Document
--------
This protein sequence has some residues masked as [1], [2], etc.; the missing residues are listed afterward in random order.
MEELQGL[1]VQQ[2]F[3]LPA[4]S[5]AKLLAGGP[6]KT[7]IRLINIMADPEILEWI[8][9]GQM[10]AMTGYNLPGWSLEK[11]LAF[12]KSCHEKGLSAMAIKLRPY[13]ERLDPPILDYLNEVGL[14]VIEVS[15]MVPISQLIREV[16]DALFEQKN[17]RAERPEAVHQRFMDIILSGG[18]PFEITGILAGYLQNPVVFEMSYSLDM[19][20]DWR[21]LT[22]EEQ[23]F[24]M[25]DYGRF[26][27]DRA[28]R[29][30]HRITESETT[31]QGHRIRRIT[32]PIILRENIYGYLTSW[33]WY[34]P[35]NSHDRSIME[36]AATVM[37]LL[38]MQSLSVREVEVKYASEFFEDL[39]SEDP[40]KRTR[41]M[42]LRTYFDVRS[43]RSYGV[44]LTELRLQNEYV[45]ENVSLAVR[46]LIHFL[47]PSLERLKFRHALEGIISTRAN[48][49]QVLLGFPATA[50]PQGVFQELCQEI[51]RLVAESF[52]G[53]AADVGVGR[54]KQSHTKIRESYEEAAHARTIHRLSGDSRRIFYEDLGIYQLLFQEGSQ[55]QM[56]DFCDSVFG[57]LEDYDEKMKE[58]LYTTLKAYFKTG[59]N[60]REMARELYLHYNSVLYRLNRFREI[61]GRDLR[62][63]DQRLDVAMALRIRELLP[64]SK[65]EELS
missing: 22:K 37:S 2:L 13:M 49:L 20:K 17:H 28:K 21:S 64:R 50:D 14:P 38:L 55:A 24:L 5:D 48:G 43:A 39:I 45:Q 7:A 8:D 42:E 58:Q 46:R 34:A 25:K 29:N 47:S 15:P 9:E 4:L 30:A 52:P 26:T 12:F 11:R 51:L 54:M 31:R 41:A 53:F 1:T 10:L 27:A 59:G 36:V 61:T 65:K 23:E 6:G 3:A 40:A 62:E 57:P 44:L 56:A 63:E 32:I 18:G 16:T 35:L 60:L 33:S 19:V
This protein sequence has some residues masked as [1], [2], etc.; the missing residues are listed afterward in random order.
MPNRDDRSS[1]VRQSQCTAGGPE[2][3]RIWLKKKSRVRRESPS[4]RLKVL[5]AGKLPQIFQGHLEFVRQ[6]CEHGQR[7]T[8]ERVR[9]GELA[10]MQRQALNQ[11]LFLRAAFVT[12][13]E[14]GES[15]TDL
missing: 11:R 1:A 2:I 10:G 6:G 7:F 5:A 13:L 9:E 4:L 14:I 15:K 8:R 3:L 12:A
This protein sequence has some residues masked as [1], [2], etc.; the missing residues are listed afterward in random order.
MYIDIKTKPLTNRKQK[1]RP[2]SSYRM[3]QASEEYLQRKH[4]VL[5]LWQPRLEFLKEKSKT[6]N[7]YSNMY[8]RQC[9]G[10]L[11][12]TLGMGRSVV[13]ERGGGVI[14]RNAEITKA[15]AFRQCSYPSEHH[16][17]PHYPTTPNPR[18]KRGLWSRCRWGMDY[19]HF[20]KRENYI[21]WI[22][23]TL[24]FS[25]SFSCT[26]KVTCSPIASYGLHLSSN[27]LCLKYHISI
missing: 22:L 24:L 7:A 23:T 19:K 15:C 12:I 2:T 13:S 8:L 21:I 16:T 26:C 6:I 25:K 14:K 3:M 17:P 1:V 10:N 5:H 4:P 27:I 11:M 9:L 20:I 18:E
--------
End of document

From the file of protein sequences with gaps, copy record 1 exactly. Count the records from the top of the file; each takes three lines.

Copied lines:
This protein sequence has some residues masked as [1], [2], etc.; the missing residues are listed afterward in random order.
MEELQGL[1]VQQ[2]F[3]LPA[4]S[5]AKLLAGGP[6]KT[7]IRLINIMADPEILEWI[8][9]GQM[10]AMTGYNLPGWSLEK[11]LAF[12]KSCHEKGLSAMAIKLRPY[13]ERLDPPILDYLNEVGL[14]VIEVS[15]MVPISQLIREV[16]DALFEQKN[17]RAERPEAVHQRFMDIILSGG[18]PFEITGILAGYLQNPVVFEMSYSLDM[19][20]DWR[21]LT[22]EEQ[23]F[24]M[25]DYGRF[26][27]DRA[28]R[29][30]HRITESETT[31]QGHRIRRIT[32]PIILRENIYGYLTSW[33]WY[34]P[35]NSHDRSIME[36]AATVM[37]LL[38]MQSLSVREVEVKYASEFFEDL[39]SEDP[40]KRTR[41]M[42]LRTYFDVRS[43]RSYGV[44]LTELRLQNEYV[45]ENVSLAVR[46]LIHFL[47]PSLERLKFRHALEGIISTRAN[48][49]QVLLGFPATA[50]PQGVFQELCQEI[51]RLVAESF[52]G[53]AADVGVGR[54]KQSHTKIRESYEEAAHARTIHRLSGDSRRIFYEDLGIYQLLFQEGSQ[55]QM[56]DFCDSVFG[57]LEDYDEKMKE[58]LYTTLKAYFKTG[59]N[60]REMARELYLHYNSVLYRLNRFREI[61]GRDLR[62][63]DQRLDVAMALRIRELLP[64]SK[65]EELS
missing: 22:K 37:S 2:L 13:M 49:L 20:K 17:H 28:K 21:S 64:R 50:D 14:P 38:L 55:A 24:L 5:D 48:G 43:A 39:I 45:Q 7:A 8:D 42:E 58:Q 46:R 34:A 25:K 29:N 47:S 15:P 9:E 4:L 30:A 52:P 26:T 12:F 11:R 51:L 54:M 31:R 41:A 53:F 1:T 10:L 27:A 59:G 36:V 61:T 65:K 23:E 6:G 3:A 40:A 62:E 57:P 44:L 56:A 63:E 32:I 18:G 16:T 35:L 60:L 33:S 19:V